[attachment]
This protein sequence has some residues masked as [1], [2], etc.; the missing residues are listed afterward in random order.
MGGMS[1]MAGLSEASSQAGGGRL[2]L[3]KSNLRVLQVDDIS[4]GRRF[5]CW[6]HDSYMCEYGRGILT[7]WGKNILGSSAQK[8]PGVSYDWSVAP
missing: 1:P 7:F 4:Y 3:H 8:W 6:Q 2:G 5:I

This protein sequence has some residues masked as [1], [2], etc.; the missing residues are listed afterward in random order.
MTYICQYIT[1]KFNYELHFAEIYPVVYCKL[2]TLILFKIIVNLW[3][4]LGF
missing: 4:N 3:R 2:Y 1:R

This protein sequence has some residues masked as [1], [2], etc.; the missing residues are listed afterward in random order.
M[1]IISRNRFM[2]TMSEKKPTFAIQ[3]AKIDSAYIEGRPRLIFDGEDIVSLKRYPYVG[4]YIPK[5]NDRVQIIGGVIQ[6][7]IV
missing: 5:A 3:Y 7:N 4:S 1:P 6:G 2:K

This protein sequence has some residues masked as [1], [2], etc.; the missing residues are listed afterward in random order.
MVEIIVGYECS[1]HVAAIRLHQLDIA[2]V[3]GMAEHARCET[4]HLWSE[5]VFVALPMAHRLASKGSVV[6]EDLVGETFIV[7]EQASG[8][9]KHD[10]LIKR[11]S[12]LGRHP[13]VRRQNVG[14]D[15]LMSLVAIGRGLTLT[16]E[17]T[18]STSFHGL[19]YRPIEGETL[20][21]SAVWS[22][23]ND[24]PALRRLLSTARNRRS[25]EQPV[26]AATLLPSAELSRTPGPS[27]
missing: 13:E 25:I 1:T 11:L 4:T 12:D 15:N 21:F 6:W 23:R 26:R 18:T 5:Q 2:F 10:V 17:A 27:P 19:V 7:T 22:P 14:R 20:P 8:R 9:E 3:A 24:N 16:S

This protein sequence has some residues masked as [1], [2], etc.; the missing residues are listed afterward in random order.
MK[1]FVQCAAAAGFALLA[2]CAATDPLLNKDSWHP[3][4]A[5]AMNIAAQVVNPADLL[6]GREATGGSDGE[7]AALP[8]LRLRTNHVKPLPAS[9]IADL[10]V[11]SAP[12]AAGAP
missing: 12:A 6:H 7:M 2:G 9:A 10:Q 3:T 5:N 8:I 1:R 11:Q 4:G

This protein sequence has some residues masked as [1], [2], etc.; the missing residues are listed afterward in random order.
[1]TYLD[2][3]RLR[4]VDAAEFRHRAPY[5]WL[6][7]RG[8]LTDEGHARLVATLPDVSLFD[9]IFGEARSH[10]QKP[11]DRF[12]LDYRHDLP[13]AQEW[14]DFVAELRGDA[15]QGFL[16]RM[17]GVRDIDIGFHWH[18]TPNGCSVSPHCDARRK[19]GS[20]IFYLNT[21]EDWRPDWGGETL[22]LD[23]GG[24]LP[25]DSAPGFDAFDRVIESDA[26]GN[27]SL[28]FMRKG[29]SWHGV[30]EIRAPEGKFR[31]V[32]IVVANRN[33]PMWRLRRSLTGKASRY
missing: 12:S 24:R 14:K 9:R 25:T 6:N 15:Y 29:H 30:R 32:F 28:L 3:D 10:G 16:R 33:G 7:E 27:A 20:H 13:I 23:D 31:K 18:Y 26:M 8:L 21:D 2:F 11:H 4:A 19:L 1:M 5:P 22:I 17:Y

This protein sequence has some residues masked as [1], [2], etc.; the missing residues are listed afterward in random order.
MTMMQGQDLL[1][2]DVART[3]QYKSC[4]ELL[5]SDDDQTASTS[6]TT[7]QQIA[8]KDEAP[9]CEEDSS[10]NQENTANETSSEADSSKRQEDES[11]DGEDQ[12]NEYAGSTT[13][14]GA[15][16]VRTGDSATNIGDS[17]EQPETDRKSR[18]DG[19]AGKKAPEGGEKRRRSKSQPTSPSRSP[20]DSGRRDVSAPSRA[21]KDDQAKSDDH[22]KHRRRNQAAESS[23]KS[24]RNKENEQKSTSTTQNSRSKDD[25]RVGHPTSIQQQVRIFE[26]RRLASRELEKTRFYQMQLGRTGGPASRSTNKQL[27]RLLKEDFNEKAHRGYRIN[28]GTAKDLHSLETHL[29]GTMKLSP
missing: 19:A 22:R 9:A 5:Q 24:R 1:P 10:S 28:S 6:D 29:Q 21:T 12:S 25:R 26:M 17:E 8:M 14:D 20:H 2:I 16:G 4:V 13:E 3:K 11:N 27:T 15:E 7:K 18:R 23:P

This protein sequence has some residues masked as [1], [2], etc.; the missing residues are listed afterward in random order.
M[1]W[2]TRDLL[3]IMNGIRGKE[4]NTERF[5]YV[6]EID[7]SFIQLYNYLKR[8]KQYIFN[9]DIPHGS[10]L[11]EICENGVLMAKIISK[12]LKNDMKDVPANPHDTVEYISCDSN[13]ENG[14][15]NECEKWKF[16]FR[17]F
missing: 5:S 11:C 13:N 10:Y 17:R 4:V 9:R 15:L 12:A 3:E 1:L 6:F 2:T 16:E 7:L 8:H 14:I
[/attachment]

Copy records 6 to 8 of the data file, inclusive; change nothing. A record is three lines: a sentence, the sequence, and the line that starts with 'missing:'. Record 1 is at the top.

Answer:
This protein sequence has some residues masked as [1], [2], etc.; the missing residues are listed afterward in random order.
[1]TYLD[2][3]RLR[4]VDAAEFRHRAPY[5]WL[6][7]RG[8]LTDEGHARLVATLPDVSLFD[9]IFGEARSH[10]QKP[11]DRF[12]LDYRHDLP[13]AQEW[14]DFVAELRGDA[15]QGFL[16]RM[17]GVRDIDIGFHWH[18]TPNGCSVSPHCDARRK[19]GS[20]IFYLNT[21]EDWRPDWGGETL[22]LD[23]GG[24]LP[25]DSAPGFDAFDRVIESDA[26]GN[27]SL[28]FMRKG[29]SWHGV[30]EIRAPEGKFR[31]V[32]IVVANRN[33]PMWRLRRSLTGKASRY
missing: 12:S 24:R 14:K 9:R 25:T 6:N 15:Y 29:H 30:R 32:F 28:L 3:D 10:G 16:R 33:G 7:E 27:A 20:H 13:I 23:D 31:K 18:Y 26:M 8:L 21:D 2:F 11:H 4:A 19:L 1:M 5:P 22:I 17:Y

This protein sequence has some residues masked as [1], [2], etc.; the missing residues are listed afterward in random order.
MTMMQGQDLL[1][2]DVART[3]QYKSC[4]ELL[5]SDDDQTASTS[6]TT[7]QQIA[8]KDEAP[9]CEEDSS[10]NQENTANETSSEADSSKRQEDES[11]DGEDQ[12]NEYAGSTT[13][14]GA[15][16]VRTGDSATNIGDS[17]EQPETDRKSR[18]DG[19]AGKKAPEGGEKRRRSKSQPTSPSRSP[20]DSGRRDVSAPSRA[21]KDDQAKSDDH[22]KHRRRNQAAESS[23]KS[24]RNKENEQKSTSTTQNSRSKDD[25]RVGHPTSIQQQVRIFE[26]RRLASRELEKTRFYQMQLGRTGGPASRSTNKQL[27]RLLKEDFNEKAHRGYRIN[28]GTAKDLHSLETHL[29]GTMKLSP
missing: 19:A 22:R 9:A 5:Q 24:R 1:P 10:S 28:S 6:D 29:Q 21:T 12:S 25:R 26:M 17:E 8:M 14:D 20:H 2:I 16:G 4:V 13:E 3:K 11:N 27:T 15:E 7:K 18:R 23:P

This protein sequence has some residues masked as [1], [2], etc.; the missing residues are listed afterward in random order.
M[1]W[2]TRDLL[3]IMNGIRGKE[4]NTERF[5]YV[6]EID[7]SFIQLYNYLKR[8]KQYIFN[9]DIPHGS[10]L[11]EICENGVLMAKIISK[12]LKNDMKDVPANPHDTVEYISCDSN[13]ENG[14][15]NECEKWKF[16]FR[17]F
missing: 5:S 11:C 13:N 10:Y 17:R 4:V 9:R 15:L 12:A 3:E 1:L 6:F 2:T 16:E 7:L 8:H 14:I